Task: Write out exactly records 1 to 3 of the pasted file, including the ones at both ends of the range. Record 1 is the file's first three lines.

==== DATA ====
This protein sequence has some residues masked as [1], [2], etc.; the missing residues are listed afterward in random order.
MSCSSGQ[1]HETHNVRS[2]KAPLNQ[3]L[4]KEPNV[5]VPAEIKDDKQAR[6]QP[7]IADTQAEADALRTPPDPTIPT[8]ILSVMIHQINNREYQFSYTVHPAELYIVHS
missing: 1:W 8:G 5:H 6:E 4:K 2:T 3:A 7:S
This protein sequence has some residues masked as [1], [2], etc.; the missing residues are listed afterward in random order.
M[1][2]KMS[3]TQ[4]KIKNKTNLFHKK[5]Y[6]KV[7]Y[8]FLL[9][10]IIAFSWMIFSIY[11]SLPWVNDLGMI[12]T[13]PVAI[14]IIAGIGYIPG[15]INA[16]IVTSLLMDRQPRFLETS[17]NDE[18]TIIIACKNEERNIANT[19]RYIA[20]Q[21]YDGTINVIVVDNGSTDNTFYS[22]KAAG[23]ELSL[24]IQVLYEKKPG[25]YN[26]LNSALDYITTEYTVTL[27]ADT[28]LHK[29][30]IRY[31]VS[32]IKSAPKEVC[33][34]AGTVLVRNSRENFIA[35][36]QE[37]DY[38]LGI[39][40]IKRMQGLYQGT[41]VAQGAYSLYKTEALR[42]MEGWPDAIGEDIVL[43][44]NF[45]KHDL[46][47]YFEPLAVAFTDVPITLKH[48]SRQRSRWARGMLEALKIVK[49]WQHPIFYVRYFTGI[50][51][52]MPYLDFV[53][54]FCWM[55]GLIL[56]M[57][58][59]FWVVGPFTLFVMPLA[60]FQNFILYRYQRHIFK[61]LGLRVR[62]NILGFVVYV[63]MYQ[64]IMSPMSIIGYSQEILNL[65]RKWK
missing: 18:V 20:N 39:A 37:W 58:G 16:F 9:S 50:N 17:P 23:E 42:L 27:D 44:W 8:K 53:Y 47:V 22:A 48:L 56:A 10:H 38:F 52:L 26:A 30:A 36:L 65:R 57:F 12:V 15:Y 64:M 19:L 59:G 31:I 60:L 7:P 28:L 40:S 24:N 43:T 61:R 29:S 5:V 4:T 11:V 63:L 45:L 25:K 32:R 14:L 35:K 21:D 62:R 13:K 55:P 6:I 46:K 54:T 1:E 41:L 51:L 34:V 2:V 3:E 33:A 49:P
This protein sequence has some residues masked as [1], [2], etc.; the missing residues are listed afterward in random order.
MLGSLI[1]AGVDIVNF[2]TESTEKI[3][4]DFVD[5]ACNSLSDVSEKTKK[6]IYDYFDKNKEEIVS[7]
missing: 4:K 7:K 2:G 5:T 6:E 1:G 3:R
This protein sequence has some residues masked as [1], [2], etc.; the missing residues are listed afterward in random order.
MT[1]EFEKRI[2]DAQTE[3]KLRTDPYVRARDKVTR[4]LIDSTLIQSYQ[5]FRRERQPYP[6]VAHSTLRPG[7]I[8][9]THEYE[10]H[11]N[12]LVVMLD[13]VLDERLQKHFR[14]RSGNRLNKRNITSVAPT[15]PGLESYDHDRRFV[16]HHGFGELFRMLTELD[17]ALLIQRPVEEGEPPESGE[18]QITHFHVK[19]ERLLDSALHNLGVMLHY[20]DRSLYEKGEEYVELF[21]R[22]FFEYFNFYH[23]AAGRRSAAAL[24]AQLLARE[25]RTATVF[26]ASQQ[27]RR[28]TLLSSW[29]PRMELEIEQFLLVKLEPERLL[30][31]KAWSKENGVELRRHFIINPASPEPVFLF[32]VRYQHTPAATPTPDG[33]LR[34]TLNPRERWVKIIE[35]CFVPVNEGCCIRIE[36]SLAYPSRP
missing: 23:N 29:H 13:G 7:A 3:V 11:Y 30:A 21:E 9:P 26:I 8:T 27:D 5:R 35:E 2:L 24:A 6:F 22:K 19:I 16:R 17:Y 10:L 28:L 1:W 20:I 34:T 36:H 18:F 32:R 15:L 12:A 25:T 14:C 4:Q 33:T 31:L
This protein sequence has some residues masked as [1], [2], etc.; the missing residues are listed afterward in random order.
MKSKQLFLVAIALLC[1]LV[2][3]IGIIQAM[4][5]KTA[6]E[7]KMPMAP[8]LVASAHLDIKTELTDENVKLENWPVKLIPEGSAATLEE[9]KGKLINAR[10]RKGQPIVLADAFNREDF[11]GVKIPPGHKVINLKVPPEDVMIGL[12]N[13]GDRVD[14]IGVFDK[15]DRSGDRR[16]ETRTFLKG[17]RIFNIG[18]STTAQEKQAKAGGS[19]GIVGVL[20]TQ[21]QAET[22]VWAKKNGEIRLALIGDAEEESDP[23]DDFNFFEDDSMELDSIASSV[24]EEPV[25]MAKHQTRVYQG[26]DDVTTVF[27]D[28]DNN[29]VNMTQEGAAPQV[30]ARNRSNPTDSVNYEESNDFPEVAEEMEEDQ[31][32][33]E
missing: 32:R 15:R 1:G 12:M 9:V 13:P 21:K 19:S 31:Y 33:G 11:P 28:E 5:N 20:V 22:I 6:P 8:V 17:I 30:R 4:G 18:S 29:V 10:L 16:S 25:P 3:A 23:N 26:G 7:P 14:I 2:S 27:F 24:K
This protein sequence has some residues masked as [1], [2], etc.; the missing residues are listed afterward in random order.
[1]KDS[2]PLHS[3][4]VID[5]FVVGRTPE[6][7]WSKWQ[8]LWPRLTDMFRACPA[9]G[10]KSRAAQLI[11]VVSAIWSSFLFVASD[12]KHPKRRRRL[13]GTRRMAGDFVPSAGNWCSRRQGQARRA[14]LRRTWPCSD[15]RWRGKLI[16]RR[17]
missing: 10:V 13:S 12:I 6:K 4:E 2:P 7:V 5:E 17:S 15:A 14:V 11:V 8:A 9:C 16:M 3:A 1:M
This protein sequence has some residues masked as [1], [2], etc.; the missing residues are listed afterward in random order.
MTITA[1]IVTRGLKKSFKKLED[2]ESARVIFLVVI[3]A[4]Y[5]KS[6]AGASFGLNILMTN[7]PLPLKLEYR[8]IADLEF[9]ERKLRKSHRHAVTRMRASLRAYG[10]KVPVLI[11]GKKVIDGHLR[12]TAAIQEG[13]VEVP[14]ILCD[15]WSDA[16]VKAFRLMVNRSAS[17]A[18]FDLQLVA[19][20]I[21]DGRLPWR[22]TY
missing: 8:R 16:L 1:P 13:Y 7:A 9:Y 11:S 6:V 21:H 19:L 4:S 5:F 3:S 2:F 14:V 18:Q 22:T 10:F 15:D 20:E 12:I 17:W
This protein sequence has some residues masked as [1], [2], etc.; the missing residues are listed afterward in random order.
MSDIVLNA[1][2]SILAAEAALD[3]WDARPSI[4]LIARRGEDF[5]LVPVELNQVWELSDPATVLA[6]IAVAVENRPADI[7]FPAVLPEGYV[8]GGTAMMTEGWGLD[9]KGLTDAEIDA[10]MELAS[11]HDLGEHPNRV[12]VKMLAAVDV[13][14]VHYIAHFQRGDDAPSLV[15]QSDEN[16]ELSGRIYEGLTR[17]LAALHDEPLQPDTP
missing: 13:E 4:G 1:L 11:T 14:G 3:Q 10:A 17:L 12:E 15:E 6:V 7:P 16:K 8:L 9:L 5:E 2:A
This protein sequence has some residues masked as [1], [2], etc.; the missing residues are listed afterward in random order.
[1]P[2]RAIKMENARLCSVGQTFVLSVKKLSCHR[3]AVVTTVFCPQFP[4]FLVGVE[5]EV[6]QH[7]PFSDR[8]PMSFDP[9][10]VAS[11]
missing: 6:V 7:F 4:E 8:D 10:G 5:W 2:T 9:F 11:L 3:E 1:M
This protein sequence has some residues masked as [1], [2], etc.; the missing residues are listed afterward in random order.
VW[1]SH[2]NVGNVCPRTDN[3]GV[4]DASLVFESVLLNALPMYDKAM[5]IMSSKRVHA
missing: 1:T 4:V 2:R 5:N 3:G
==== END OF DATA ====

This protein sequence has some residues masked as [1], [2], etc.; the missing residues are listed afterward in random order.
MSCSSGQ[1]HETHNVRS[2]KAPLNQ[3]L[4]KEPNV[5]VPAEIKDDKQAR[6]QP[7]IADTQAEADALRTPPDPTIPT[8]ILSVMIHQINNREYQFSYTVHPAELYIVHS
missing: 1:W 8:G 5:H 6:E 4:K 2:T 3:A 7:S
This protein sequence has some residues masked as [1], [2], etc.; the missing residues are listed afterward in random order.
M[1][2]KMS[3]TQ[4]KIKNKTNLFHKK[5]Y[6]KV[7]Y[8]FLL[9][10]IIAFSWMIFSIY[11]SLPWVNDLGMI[12]T[13]PVAI[14]IIAGIGYIPG[15]INA[16]IVTSLLMDRQPRFLETS[17]NDE[18]TIIIACKNEERNIANT[19]RYIA[20]Q[21]YDGTINVIVVDNGSTDNTFYS[22]KAAG[23]ELSL[24]IQVLYEKKPG[25]YN[26]LNSALDYITTEYTVTL[27]ADT[28]LHK[29][30]IRY[31]VS[32]IKSAPKEVC[33][34]AGTVLVRNSRENFIA[35][36]QE[37]DY[38]LGI[39][40]IKRMQGLYQGT[41]VAQGAYSLYKTEALR[42]MEGWPDAIGEDIVL[43][44]NF[45]KHDL[46][47]YFEPLAVAFTDVPITLKH[48]SRQRSRWARGMLEALKIVK[49]WQHPIFYVRYFTGI[50][51][52]MPYLDFV[53][54]FCWM[55]GLIL[56]M[57][58][59]FWVVGPFTLFVMPLA[60]FQNFILYRYQRHIFK[61]LGLRVR[62]NILGFVVYV[63]MYQ[64]IMSPMSIIGYSQEILNL[65]RKWK
missing: 18:V 20:N 39:A 37:W 58:G 16:F 9:S 50:N 17:P 23:E 42:L 27:D 44:W 8:K 53:Y 47:V 22:A 48:L 56:A 10:H 38:F 52:L 26:A 30:A 36:L 65:R 57:F 12:V 15:Y 64:M 19:L 59:G 31:I 60:L 7:P 28:L 40:S 24:N 43:T 61:R 29:S 5:V 4:T 11:V 63:L 45:L 25:K 32:R 14:L 35:K 21:D 62:R 13:K 55:P 6:I 46:K 54:T 1:E 41:L 51:L 34:V 2:V 3:E 33:A 49:P
This protein sequence has some residues masked as [1], [2], etc.; the missing residues are listed afterward in random order.
MLGSLI[1]AGVDIVNF[2]TESTEKI[3][4]DFVD[5]ACNSLSDVSEKTKK[6]IYDYFDKNKEEIVS[7]
missing: 4:K 7:K 2:G 5:T 6:E 1:G 3:R